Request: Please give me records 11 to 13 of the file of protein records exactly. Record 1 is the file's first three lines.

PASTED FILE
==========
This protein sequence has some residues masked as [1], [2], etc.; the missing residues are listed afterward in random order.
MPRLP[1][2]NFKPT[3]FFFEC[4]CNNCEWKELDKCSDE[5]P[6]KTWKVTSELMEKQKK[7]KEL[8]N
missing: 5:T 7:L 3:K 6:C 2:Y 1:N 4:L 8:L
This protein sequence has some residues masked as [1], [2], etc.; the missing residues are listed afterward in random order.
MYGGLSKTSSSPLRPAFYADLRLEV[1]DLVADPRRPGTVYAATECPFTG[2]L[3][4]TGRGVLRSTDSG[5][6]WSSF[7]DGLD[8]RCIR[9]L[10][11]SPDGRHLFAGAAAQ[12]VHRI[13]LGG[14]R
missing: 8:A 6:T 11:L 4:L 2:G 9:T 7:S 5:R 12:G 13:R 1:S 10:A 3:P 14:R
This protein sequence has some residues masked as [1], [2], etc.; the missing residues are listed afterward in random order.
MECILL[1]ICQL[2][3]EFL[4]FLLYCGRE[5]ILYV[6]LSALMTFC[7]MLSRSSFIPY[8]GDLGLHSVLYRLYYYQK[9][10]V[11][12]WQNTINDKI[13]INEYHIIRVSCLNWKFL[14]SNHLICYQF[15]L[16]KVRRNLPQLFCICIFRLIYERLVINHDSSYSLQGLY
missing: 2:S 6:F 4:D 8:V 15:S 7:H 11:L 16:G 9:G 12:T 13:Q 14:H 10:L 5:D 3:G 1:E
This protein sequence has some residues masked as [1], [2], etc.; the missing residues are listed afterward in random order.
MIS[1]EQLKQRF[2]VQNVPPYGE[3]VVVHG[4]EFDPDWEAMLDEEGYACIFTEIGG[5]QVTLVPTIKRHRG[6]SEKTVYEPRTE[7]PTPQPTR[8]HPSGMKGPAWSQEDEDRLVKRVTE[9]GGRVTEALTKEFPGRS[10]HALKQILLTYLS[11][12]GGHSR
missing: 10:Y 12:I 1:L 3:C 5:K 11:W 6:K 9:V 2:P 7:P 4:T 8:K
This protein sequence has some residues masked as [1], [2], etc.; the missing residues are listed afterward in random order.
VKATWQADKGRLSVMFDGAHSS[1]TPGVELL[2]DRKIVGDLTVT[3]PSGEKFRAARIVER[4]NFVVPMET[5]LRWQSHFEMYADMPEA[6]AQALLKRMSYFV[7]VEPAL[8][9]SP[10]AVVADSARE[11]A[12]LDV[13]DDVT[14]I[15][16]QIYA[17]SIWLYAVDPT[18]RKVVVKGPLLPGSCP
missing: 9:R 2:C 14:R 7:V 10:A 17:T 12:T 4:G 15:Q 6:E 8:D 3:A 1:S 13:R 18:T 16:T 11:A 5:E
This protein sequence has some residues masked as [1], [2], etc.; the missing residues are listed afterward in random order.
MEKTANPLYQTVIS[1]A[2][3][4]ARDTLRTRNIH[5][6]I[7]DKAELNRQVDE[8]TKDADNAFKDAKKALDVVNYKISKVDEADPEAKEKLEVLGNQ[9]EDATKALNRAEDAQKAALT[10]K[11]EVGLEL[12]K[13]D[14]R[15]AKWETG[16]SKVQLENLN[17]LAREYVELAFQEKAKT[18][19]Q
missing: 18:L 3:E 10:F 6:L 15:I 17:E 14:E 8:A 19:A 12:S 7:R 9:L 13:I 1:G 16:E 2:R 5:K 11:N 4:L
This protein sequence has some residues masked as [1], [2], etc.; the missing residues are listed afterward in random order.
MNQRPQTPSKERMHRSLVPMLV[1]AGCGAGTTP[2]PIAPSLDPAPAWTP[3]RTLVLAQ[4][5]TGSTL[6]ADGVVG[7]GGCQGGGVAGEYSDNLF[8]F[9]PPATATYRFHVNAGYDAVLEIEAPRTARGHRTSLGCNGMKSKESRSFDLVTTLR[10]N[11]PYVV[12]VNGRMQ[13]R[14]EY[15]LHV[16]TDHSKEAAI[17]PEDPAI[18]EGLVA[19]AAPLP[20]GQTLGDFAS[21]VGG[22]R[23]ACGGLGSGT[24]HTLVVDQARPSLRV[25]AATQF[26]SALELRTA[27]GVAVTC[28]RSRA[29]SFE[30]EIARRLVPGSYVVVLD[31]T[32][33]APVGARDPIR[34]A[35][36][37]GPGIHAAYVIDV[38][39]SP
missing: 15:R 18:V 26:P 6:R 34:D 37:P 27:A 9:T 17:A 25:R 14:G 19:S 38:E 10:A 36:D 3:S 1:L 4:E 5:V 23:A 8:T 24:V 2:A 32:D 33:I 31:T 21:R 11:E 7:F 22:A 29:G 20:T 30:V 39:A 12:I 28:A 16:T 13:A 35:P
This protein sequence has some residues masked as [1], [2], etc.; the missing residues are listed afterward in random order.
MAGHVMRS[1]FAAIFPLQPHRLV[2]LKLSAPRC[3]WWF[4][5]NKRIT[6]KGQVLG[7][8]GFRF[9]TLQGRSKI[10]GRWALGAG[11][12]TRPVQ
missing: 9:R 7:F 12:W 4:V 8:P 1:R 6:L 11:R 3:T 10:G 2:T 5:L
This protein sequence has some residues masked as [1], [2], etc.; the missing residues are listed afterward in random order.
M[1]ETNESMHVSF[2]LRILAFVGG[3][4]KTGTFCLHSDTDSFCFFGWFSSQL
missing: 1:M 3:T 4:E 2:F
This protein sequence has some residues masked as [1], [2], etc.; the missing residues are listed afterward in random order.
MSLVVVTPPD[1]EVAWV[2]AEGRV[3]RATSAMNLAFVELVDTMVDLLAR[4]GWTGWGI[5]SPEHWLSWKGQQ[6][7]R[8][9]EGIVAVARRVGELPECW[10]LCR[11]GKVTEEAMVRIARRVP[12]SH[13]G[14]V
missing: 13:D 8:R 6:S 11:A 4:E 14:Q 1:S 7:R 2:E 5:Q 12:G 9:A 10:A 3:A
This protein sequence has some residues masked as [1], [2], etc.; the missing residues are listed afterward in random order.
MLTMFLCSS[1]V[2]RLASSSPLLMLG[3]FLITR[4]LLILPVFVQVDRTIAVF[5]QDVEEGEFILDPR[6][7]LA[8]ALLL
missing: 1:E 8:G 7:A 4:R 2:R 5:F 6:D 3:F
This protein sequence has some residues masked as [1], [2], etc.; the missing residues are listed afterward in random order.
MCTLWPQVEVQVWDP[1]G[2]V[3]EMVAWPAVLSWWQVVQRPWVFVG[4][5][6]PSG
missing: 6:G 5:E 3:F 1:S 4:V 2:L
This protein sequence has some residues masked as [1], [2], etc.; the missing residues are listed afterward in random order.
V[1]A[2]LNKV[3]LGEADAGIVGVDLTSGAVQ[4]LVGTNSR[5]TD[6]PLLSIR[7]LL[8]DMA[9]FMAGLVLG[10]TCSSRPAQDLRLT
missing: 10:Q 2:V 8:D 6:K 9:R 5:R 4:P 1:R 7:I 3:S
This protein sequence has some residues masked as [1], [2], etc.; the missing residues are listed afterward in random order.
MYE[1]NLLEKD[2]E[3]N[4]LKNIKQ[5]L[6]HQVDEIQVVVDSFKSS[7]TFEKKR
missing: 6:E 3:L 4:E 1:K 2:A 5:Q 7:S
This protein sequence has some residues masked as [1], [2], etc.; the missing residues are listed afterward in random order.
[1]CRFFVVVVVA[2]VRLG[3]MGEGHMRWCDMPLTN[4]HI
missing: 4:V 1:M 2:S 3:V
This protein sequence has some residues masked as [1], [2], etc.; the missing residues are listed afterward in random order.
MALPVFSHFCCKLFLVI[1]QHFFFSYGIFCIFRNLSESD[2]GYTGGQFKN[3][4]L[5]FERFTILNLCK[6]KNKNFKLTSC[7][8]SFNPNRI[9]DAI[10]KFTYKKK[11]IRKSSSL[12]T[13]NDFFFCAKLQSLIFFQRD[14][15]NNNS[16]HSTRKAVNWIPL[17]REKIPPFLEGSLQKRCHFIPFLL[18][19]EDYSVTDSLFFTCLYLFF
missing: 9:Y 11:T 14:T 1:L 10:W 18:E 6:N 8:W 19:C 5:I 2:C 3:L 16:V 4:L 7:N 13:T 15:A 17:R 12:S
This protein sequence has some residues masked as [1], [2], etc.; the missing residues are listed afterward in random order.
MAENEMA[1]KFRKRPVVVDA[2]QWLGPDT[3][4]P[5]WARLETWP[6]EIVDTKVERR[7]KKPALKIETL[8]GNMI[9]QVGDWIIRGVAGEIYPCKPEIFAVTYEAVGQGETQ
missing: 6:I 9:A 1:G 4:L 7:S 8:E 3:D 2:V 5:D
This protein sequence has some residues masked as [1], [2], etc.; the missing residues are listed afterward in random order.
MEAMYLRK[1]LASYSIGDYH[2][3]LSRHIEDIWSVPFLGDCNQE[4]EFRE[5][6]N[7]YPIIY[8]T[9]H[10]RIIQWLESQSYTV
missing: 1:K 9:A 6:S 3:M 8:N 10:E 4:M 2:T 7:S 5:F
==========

This protein sequence has some residues masked as [1], [2], etc.; the missing residues are listed afterward in random order.
MLTMFLCSS[1]V[2]RLASSSPLLMLG[3]FLITR[4]LLILPVFVQVDRTIAVF[5]QDVEEGEFILDPR[6][7]LA[8]ALLL
missing: 1:E 8:G 7:A 4:R 2:R 5:F 6:D 3:F
This protein sequence has some residues masked as [1], [2], etc.; the missing residues are listed afterward in random order.
MCTLWPQVEVQVWDP[1]G[2]V[3]EMVAWPAVLSWWQVVQRPWVFVG[4][5][6]PSG
missing: 6:G 5:E 3:F 1:S 4:V 2:L
This protein sequence has some residues masked as [1], [2], etc.; the missing residues are listed afterward in random order.
V[1]A[2]LNKV[3]LGEADAGIVGVDLTSGAVQ[4]LVGTNSR[5]TD[6]PLLSIR[7]LL[8]DMA[9]FMAGLVLG[10]TCSSRPAQDLRLT
missing: 10:Q 2:V 8:D 6:K 9:R 5:R 4:P 1:R 7:I 3:S